“Poor Skinny,” Manilla murmured to herself as she went to the kitchen to get his order, “poor cuss—he can’t keep from breaking his heart over every skirt that brushes against him, but”—and she laughed softly—“darn his ugly picture, I like him anyhow!”
After supper Skinny hurried to the Golden Rule store. It was still open.
“Give me a white shirt—number fifteen,” he said to the clerk; “and be blamed sure it’s the right size—they ain’t worth a cuss if they’re too big!”
A GIRL LIKE YOU
Alone rider guided his horse in the early night, among the black lavas, on the desolate desert near Capaline, the dead volcano. He rode to the south, in the direction of the Cimarron. Silently, steadily, like a dark shadow, the broncho picked his way among the fields of fire-blistered rock and held his course, unerringly, through the starlit gloom hanging over the earth before the late moon should flash its silver disk above the sand-hills miles to the east.
The rider was the Ramblin’ Kid; the little horse—Captain Jack.
For a week, following the fight in Eagle Butte, the Ramblin’ Kid had found shelter in the hut of “Indian Jake”—a hermit Navajo who, long ago, turned his face toward the flood of white civilization rolling over the last pitiful remnants of his tribe and drifted far toward the land of the rising sum. Among the scenes of desolation around the grimly cold volcano, alone, the old Indian made his last stand, and in a rude cabin, beside a tiny spring that seeped from under the black rock on the mountain-side, lived in splendid isolation—silent, brooding, desiring only to be left in peace with his few ponies, his small herd of cattle and the memories and traditions of his people.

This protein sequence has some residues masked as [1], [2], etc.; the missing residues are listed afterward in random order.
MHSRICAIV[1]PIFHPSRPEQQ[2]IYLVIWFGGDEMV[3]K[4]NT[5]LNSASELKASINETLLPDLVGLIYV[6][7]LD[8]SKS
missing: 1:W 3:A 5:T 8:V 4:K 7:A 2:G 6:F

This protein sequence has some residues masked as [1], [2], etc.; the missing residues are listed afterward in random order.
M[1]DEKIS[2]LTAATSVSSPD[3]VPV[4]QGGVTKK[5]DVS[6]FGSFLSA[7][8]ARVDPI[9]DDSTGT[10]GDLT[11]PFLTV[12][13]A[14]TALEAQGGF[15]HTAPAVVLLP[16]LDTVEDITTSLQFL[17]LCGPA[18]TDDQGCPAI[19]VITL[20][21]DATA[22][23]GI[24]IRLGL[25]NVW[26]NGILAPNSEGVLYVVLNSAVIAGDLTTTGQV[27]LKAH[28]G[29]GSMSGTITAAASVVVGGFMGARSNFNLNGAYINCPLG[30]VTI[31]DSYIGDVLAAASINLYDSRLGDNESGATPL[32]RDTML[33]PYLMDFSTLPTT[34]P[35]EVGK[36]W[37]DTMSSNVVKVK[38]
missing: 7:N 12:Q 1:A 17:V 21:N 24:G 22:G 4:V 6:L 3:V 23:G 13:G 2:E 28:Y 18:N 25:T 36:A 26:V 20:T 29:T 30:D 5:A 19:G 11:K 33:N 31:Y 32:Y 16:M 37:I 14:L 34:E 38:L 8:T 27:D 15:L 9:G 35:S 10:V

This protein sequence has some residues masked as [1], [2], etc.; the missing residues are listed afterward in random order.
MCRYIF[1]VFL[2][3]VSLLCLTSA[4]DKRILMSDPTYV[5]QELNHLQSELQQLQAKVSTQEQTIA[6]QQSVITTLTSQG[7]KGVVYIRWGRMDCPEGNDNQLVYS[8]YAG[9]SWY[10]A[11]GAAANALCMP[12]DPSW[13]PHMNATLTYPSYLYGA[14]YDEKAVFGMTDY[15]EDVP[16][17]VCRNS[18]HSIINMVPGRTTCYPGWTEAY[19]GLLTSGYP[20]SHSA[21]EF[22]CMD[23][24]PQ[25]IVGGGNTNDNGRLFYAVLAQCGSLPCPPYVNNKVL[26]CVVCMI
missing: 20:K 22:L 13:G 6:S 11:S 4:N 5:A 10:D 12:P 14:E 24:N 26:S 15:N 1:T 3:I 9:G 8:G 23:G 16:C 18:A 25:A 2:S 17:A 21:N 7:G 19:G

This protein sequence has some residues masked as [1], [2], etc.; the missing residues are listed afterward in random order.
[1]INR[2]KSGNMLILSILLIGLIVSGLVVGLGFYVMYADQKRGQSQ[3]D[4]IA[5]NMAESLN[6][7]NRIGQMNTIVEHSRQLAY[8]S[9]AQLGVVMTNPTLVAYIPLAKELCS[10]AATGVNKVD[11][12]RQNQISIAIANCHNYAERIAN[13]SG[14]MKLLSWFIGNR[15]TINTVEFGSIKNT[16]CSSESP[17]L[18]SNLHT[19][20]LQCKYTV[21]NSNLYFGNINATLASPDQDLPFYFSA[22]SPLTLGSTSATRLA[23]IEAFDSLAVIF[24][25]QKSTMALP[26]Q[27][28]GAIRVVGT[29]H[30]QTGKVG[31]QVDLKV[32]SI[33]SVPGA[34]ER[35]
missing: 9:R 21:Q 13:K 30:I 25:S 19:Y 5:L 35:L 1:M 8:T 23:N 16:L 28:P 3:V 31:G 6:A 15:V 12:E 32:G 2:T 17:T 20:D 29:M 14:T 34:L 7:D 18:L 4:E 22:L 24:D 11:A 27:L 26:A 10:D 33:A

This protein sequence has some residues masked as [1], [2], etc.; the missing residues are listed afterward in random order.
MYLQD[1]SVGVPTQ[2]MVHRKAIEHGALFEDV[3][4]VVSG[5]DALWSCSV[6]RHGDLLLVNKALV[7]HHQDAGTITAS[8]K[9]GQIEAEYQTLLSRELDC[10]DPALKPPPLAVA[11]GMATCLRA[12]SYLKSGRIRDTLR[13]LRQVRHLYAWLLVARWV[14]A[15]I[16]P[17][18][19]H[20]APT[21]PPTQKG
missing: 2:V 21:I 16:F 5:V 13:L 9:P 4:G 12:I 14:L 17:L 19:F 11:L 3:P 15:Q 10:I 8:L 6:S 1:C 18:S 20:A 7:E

The Ramblin’ Kid and the lonely Navajo were friends since the Ramblin’ Kid could remember.
The aged Indian’s face was pitted with horrible scars—marks of the same disease that had cost the wandering cowboy his father and left him, years ago, an orphan, almost worshiped, because of the sacrifice his parent had made fighting the epidemic among the tribes of the Southwest.
Often the “Young Whirlwind”—the name by which the Indians knew the Ramblin’ Kid and which old Jake himself always called the cowboy—spent a night, sometimes days, with his stoical friend among the lavas.
To him the cabin door was always open.
As Captain Jack, followed by the bullets from the marshal’s revolver, dashed madly down the street of Eagle Butte, instinctively the Ramblin’ Kid had turned the stallion toward the hut of the old Navajo.
The fugitive cowboy believed Sabota was dead.
Naturally the law would demand vengeance, even though the brutal Greek had deserved to die. Posses, undoubtedly, would scour the country, searching for his slayer. The Quarter Circle KT would be watched.